Michelle Knight. Writer, photographer, programmer, truck driver and general, all round nut case. Life is a journey and that's what this blog will probably end up being. Let's see where we go, eh? ;-)
So ... this is something else I've thrown together in a few minutes for you. Literally, ten minutes and all the shots here were done.
I'm going to re-do the, "money shot," properly this afternoon, but this is a collection of some of the main points for cheap standard-light shooting.
Many of us who do frequent reviews, can't rely on natural light all the time. We need to produce consistent shots, time after time, to maintain consistency ... unless you're like me, who's perfectly happy to drop a book on the carpet, or tiled floor (which is an ideal makeshift background!) and shoot like that.
OK ... two LED, "lights," similar to garage maintenance lights, which are banks of something like three by ten. It's in an awkward, dark corner.
If I'd spent a little more time on this shot, then what would I have done differently? Well, one of the things you might have thought of, is turn the lights down ... actually, I'd have backed them away, rather than turn them down. (difficult here, as I'm in a corner) The, "distance to source," is important for the diffusion. So backing the lights away and making use of full power, is more helpful than dialling them down.
Also, I'd have increased the, "feather." You know when you point a torch at something and you've got that hot spot in the centre and a nice, more gentle light around it ... that's the feathered light ... so rather than point your light directly at something, use the feather instead as it is a better, "quality," of light.
The left hand light, I should probably have pointed it at the curtain and bounced the light back.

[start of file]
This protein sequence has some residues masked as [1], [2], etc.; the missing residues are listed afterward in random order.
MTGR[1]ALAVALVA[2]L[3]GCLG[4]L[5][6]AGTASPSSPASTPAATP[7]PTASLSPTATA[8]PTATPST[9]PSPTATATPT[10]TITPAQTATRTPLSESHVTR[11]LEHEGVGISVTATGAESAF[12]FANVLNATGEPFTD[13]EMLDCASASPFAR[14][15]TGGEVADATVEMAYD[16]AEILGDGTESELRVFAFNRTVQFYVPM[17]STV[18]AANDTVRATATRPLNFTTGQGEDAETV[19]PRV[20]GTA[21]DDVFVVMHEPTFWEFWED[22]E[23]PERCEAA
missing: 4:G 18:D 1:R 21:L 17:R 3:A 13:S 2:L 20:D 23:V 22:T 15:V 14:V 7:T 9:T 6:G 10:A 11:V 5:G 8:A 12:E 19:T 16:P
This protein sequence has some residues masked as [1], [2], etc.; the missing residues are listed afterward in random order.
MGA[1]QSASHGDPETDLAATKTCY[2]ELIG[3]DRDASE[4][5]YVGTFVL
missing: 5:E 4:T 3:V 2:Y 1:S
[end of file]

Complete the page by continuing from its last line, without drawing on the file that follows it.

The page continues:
I'd probably have used a second pair of socks, as well!
You can also combine the lights from one side, to form a larger, more spread bank of light. Don't be too afraid of shadow elimination ... lack of shadows can sometimes make things look artificial and end up wiping out that, "homely," look that some people like with their books.
This enables you to use, "fill in," light. Where you have a large window pouring light in from one angle, that light is going to blast the books from one side. It doesn't take much
The main light, as you can see, is actually coming in from behind the phone; the window is at the top right, but even though there is a shadow from the receiver, and also a bright spot on it ... they don't look un-natural. They don't set off our, "unreal photo," alarm bells.
Don't be scared about a little, "bright edging." I'll be toning the bright edging down when I re-do the shot, but an overly controlled shot can lack character.
All in all, this isn't bad for a couple of cheap, LED lights on cheap light stands. You should be able to so-equip yourself, for only a few tens of dollars off flea-bay. Oh, and a quick raid of the sock drawer.
And this is the same lighting, with a DSLR, hand held. Yes, there is an increase in quality ... but that's an expensive camera ... as opposed to the one you've got in your pocket day in, day out.